In South Africa, a large number of people have suffered massive losses due to cyberattacks such as hacking and identity theft. Historically, the country has not had a strong framework or specific rule of law in place to prosecute cybercrimes. However, on the 26th of May 2021, the Cybercrimes Act was signed into law by the president of South Africa to protect the country against any malicious cybercrimes.
In this article we critically discuss and answer the following questions:
- What is the Cybercrimes Act No.19 of 2020?
- Who is affected by this Act?
- Why do we need this Act?
- The Act has commenced, now what?
What is the Cybercrimes Act No.19 of 2020?
Due to the Covid-19 pandemic, organisations decided to take necessary precautions to eliminate the spread of the virus by working from home. However, the number of cybercrimes, as a result, has quadrupled due to unprotected and outdated systems. It is not only organisations that are affected by cybercrimes globally, but also individuals who face financial losses and other related issues from cybercrimes such as malicious communications, receiving threats on social media, hacked accounts, disclosure of personal information without consent, identity theft, and more. The Cybercrimes Act 19 of 2020 was, therefore, introduced in South Africa to help combat cybercrimes by prosecuting transgressors and minimising cyber-attacks. The act commenced on the 1st of December 2021; this means that South Africa now has a comprehensive law to regulate cybercrime.
- Who is affected by this Act?
- Small and large business entities.
- Everyone who uses a computer or the internet.
- Everyone who uses social media.
- All Electronic Communications Service Providers (ECSPs).
- Financial institutions.
- Representatives from various government departments.
- Providers or vendors of software or hardware tools that could be used to commit cyber offenses.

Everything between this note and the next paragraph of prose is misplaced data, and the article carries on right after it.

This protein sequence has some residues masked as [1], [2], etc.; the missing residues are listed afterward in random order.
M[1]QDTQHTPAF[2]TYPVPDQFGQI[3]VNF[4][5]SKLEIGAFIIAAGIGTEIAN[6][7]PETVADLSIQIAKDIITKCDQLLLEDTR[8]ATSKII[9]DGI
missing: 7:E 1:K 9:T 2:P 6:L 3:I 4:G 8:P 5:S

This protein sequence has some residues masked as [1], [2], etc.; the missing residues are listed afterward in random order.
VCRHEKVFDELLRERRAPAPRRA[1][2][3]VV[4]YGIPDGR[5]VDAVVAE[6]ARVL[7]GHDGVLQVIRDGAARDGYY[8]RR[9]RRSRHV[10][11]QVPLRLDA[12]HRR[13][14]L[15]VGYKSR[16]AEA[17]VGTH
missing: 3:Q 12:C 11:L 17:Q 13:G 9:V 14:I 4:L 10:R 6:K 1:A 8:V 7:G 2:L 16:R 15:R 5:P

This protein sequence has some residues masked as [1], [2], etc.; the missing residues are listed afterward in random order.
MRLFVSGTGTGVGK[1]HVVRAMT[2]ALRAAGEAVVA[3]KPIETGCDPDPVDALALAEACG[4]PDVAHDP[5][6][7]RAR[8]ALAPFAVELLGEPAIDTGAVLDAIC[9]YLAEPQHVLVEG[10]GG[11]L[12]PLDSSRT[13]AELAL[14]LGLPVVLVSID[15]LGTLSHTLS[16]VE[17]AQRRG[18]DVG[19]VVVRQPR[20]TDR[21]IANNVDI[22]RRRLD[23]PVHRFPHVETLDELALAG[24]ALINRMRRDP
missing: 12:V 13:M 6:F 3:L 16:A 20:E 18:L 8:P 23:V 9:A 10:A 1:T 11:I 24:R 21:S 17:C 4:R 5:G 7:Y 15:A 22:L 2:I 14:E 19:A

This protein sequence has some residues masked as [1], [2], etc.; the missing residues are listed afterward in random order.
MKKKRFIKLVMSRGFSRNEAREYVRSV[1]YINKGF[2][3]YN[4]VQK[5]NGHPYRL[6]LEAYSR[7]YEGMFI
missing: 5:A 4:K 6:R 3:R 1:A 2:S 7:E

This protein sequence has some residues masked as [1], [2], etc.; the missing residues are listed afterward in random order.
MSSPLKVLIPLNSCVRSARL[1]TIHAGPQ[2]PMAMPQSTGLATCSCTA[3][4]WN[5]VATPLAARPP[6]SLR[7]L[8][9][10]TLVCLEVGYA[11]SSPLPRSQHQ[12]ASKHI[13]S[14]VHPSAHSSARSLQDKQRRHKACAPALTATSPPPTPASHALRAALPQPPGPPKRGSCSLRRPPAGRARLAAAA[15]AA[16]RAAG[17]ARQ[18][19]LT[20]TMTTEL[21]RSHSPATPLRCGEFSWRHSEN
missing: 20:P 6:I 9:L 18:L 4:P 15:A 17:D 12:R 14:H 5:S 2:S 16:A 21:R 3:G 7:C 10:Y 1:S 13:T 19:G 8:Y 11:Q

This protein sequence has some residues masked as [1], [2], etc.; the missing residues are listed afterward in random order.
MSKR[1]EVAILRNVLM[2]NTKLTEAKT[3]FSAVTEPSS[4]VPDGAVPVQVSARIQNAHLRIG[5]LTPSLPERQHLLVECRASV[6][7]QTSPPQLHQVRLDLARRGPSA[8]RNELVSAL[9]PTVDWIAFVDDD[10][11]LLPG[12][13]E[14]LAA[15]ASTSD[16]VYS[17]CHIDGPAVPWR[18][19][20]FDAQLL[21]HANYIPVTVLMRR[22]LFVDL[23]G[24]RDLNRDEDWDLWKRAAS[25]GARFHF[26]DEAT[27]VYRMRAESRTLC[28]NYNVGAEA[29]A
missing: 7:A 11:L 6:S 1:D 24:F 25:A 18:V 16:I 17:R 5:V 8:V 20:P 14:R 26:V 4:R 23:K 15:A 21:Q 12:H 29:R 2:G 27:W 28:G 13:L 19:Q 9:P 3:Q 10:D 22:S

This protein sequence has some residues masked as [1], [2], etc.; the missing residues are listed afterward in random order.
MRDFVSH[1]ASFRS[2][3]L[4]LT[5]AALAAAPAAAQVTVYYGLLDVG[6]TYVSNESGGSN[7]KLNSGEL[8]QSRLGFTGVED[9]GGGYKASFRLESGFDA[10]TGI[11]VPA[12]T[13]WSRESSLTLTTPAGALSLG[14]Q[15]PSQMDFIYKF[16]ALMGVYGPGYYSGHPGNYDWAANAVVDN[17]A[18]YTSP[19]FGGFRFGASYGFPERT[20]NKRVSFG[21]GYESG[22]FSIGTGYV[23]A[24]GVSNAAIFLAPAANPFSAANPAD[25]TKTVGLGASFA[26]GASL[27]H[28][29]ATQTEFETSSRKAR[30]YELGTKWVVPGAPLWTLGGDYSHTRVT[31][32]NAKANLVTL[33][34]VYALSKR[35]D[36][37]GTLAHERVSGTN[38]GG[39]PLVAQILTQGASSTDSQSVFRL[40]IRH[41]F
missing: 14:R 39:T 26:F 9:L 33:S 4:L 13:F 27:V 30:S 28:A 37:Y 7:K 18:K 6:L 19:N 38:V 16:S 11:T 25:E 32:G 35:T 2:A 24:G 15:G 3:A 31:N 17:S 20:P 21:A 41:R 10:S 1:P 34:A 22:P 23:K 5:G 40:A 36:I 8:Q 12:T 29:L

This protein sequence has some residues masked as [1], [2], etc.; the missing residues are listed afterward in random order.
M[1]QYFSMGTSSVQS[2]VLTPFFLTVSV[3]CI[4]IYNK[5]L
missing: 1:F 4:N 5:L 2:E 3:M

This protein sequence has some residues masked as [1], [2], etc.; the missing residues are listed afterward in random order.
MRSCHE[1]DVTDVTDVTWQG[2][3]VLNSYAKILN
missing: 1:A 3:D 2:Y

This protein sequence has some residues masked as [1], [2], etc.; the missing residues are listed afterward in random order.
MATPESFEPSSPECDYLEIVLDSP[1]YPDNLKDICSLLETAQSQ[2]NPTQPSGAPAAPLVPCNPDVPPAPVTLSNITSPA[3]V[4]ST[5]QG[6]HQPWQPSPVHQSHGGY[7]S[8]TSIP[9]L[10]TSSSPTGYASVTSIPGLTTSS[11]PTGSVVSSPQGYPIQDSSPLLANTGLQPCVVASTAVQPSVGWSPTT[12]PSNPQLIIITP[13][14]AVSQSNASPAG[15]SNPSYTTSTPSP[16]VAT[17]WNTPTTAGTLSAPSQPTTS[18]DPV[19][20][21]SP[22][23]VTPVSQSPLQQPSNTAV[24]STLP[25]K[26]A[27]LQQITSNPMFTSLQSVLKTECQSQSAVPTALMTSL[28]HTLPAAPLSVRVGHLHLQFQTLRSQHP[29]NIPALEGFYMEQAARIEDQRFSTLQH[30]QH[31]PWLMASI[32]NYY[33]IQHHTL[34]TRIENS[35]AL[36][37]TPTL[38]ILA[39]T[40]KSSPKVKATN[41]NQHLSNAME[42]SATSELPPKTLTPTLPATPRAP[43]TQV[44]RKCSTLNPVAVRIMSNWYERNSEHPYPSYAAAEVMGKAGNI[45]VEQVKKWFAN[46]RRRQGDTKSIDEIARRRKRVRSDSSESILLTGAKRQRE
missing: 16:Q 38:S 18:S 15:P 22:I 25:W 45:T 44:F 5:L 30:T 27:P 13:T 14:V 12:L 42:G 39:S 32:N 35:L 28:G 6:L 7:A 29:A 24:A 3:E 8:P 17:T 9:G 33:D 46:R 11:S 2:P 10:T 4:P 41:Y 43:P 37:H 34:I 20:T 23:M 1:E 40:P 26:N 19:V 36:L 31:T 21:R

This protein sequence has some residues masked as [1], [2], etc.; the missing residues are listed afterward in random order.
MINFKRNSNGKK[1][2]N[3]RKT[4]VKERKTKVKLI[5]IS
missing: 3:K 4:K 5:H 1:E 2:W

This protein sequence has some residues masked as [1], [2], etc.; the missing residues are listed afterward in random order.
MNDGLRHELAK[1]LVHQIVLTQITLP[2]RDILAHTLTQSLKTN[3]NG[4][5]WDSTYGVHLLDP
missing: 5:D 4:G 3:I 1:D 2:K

- Information security experts.
- The South African Police Services.
Why do we need this Act?
- To create offenses that have a bearing on cybercrime.
- To criminalise the disclosure of data messages which are harmful and to provide for interim protection orders.
- To further regulate jurisdiction in respect to cybercrimes.
- To further regulate the powers to investigate cybercrimes.
- To further regulate aspects relating to mutual assistance in respect of the investigation of cybercrimes.
- To provide for the establishment of a designated Point of Contact.
- To further provide for the proof of certain facts by affidavit.
- To impose obligations to report cybercrime.
The Act has commenced, now what?
Several sections of the Act have commenced, these sections introduce malicious communication as a crime. Many people will commit a cybercrime unintentionally especially on social media. WWISE has the expertise and experience to help you unpack and understand the requirements of the Act. We offer ongoing awareness training for staff members to prevent a lapse in cybersecurity and to cease cybercrimes from crippling the operations or reputation of a company.
For more information on how WWISE can assist in transforming your organisation’s cybersecurity risk profile, contact the cybersecurity team at WWISE on 086 109 9473 or (021) 525 9159 (Cape Town), email us at email@example.com or visit our website at www.wwise.co.za.